by Jade Small

Indiana Plans To Join Eight Other States In The US In Banning Smoking In Vehicles With Children Inside – With Fines Of Up To $10,000

Second hand smoke is dangerous, especially to children, putting them at risk of stunted growth, middle ear infections, respiratory problems and asthma to name a few. Indiana’s new proposed bill plans hefty fines to deter adults from smoking with children trapped in cars.

Despite anti-smoking campaigns and warnings on cigarette packs over decades, which seems to have had the result of fewer new smokers starting the habit, proposed bill would make it illegal to light up with children below the age of six in the car with you. If caught, hefty fines would be issued in the hope of educating adults of the reality of the serious health hazards of exposing children to second hand smoke. This legislation is applauded by many to ensure better health for children who suffer the consequences of ignorant adults.

New Indiana bill would fine adults $1,000 for smoking with kids in car

According to the new bill, a fine of $1,000 will be issued for a first and second offence of smoking in the presence of a child in a vehicle. A third offence will result in a $10,000 fine, an intentionally high sum to ensure that, if passed, the law can be effectively enforced.

Professor Dame Sally Davies is among those eagerly waiting for the bill to be passed, has had firsthand experience in her line of work with illnesses in children who have been exposed to second hand smoke. Professor Davies commented, “This legislation is a landmark in protecting children from second hand smoke. Smoking just a single cigarette in a vehicle exposes children to high levels of air pollutants and cancer-causing chemicals like arsenic, formaldehyde, and tar, and people often wrongly assume that opening a window, or letting in fresh air, will lessen the damage.”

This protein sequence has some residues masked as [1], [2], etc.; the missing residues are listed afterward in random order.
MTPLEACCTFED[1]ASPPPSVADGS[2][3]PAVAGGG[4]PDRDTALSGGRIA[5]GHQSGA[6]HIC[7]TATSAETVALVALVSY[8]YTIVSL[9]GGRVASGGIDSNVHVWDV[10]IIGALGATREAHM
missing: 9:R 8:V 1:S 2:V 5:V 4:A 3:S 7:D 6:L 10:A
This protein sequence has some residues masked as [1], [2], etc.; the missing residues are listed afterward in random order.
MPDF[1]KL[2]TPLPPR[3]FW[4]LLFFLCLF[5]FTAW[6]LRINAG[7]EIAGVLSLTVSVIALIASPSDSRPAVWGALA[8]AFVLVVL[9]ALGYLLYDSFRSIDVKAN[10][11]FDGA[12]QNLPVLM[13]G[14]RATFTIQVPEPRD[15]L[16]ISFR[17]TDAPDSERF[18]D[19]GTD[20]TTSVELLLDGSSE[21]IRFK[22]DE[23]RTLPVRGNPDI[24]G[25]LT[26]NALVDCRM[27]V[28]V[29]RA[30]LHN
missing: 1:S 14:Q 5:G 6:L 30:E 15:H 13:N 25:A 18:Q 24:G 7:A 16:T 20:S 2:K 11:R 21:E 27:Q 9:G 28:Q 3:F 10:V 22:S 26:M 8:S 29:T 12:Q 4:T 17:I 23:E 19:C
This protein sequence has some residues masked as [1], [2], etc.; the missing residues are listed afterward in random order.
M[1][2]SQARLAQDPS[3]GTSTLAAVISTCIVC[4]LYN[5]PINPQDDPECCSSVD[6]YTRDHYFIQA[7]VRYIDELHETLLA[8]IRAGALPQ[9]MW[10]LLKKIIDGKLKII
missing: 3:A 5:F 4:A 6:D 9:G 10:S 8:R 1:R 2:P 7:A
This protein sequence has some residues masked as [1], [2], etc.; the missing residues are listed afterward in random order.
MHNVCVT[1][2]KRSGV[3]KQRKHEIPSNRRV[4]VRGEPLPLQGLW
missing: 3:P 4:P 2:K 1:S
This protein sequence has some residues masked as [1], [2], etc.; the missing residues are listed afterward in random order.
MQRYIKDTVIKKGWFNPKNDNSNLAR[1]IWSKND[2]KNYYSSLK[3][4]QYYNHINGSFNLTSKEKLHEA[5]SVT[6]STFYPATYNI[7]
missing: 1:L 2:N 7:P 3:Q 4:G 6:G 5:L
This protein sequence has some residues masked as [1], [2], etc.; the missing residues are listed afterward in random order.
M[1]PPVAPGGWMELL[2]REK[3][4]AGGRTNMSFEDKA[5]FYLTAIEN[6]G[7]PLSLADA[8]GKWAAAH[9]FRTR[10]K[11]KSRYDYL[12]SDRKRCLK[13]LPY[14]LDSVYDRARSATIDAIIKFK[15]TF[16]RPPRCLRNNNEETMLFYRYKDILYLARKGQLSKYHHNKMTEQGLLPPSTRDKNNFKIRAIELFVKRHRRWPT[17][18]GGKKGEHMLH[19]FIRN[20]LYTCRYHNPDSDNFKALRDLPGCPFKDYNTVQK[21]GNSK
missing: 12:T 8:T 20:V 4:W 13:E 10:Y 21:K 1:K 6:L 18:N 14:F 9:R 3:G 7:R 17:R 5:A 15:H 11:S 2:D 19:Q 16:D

In extreme cases, second hand smoke can eventually cause lung cancer. Also of grave concern are a host of everyday health issues children exposed to second hand smoke are prone to such as respiratory infections, coughing, asthma attacks and inner ear infections.  These can easily be avoided by not smoking near children, in other words, not only in vehicles but at home or any enclosed space.  The moral of the story – don’t risk your child’s health with your smoking habit.  Exposure to second-hand smoke increases the risk of lung cancer by 24% and heart disease by 25%. Source

Since 1964, approximately 2.5 million people have suffered early deaths due to second hand smoke according to reports  from the Center for Disease Control and Prevention. Should Indiana’s new bill be passed, it may help to lower the climbing numbers.  Arkansas, California, Louisiana, Maine, Oregon, Utah, Vermont and Virginia are the current states in America leading the way to improved health for children exposed to second hand smoke in vehicles.

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Across the Pacific, England and Wales are years ahead, having passed similar legislation in 2015. Their legislation include all minors under the age of 18, not only those under 6 years of age.  The driver of the vehicle is also responsible to ensure no passenger breaks the law. A fine of £50 (approximately $66) will be issued against the driver of a vehicle violating the law, small change compared to Indiana’s proposed fines.

Secondhand Smoke Exposure

Indiana’s Republican state senator, Jim Merritt hopes t this campaign will help highlight the importance of the health of children. Merritt stated, “I want to say to mom and dad [that] this is not right … to be riding along in a car and getting second hand smoke is just not acceptable for anyone but more so for children who just don’t have a choice.”  Merritt he acknowledges that enforcing the bill will not going to be an easy task, but it’s a great starting point. If passed, the bill will l be put into effect by July 2019.

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Statistics show that fewer US children are exposed to second hand smoke in the home (9.1% in 2010, compared to 5% in 2000). Much work still needs to be done to protect children and reduce related ER healthcare costs which stood at a staggering $62.9 million in 2010.

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